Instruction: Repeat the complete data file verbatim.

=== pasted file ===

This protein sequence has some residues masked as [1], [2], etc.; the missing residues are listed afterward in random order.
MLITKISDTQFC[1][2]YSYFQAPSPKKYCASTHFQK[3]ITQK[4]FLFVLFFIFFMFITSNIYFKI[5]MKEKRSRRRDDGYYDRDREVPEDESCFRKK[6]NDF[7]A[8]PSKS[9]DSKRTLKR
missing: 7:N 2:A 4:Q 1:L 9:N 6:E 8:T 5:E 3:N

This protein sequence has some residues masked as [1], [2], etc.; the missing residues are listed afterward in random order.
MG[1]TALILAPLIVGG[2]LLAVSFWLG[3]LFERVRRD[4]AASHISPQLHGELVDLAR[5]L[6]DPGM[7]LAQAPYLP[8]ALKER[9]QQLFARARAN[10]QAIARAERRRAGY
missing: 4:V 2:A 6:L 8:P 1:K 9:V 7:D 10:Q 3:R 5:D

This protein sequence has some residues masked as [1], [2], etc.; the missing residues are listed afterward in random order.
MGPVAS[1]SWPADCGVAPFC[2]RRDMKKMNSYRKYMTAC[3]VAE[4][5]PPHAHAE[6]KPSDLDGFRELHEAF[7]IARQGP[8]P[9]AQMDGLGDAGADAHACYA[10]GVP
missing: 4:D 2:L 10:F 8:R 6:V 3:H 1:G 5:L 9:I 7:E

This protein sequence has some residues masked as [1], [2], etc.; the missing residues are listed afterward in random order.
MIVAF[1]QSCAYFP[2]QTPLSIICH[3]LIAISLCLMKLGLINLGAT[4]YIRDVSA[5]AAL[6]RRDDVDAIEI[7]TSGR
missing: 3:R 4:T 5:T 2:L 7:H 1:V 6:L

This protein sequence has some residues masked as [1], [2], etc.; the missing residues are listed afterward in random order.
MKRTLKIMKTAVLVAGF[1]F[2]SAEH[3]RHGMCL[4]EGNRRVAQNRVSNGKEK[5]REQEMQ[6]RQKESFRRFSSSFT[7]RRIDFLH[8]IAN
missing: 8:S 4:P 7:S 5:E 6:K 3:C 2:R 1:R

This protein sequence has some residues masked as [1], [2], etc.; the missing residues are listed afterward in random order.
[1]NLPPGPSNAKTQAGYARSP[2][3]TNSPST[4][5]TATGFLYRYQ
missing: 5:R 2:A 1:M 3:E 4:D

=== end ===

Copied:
This protein sequence has some residues masked as [1], [2], etc.; the missing residues are listed afterward in random order.
MLITKISDTQFC[1][2]YSYFQAPSPKKYCASTHFQK[3]ITQK[4]FLFVLFFIFFMFITSNIYFKI[5]MKEKRSRRRDDGYYDRDREVPEDESCFRKK[6]NDF[7]A[8]PSKS[9]DSKRTLKR
missing: 7:N 2:A 4:Q 1:L 9:N 6:E 8:T 5:E 3:N

This protein sequence has some residues masked as [1], [2], etc.; the missing residues are listed afterward in random order.
MG[1]TALILAPLIVGG[2]LLAVSFWLG[3]LFERVRRD[4]AASHISPQLHGELVDLAR[5]L[6]DPGM[7]LAQAPYLP[8]ALKER[9]QQLFARARAN[10]QAIARAERRRAGY
missing: 4:V 2:A 6:L 8:P 1:K 9:V 7:D 10:Q 3:R 5:D

This protein sequence has some residues masked as [1], [2], etc.; the missing residues are listed afterward in random order.
MGPVAS[1]SWPADCGVAPFC[2]RRDMKKMNSYRKYMTAC[3]VAE[4][5]PPHAHAE[6]KPSDLDGFRELHEAF[7]IARQGP[8]P[9]AQMDGLGDAGADAHACYA[10]GVP
missing: 4:D 2:L 10:F 8:R 6:V 3:H 1:G 5:L 9:I 7:E

This protein sequence has some residues masked as [1], [2], etc.; the missing residues are listed afterward in random order.
MIVAF[1]QSCAYFP[2]QTPLSIICH[3]LIAISLCLMKLGLINLGAT[4]YIRDVSA[5]AAL[6]RRDDVDAIEI[7]TSGR
missing: 3:R 4:T 5:T 2:L 7:H 1:V 6:L

This protein sequence has some residues masked as [1], [2], etc.; the missing residues are listed afterward in random order.
MKRTLKIMKTAVLVAGF[1]F[2]SAEH[3]RHGMCL[4]EGNRRVAQNRVSNGKEK[5]REQEMQ[6]RQKESFRRFSSSFT[7]RRIDFLH[8]IAN
missing: 8:S 4:P 7:S 5:E 6:K 3:C 2:R 1:R

This protein sequence has some residues masked as [1], [2], etc.; the missing residues are listed afterward in random order.
[1]NLPPGPSNAKTQAGYARSP[2][3]TNSPST[4][5]TATGFLYRYQ
missing: 5:R 2:A 1:M 3:E 4:D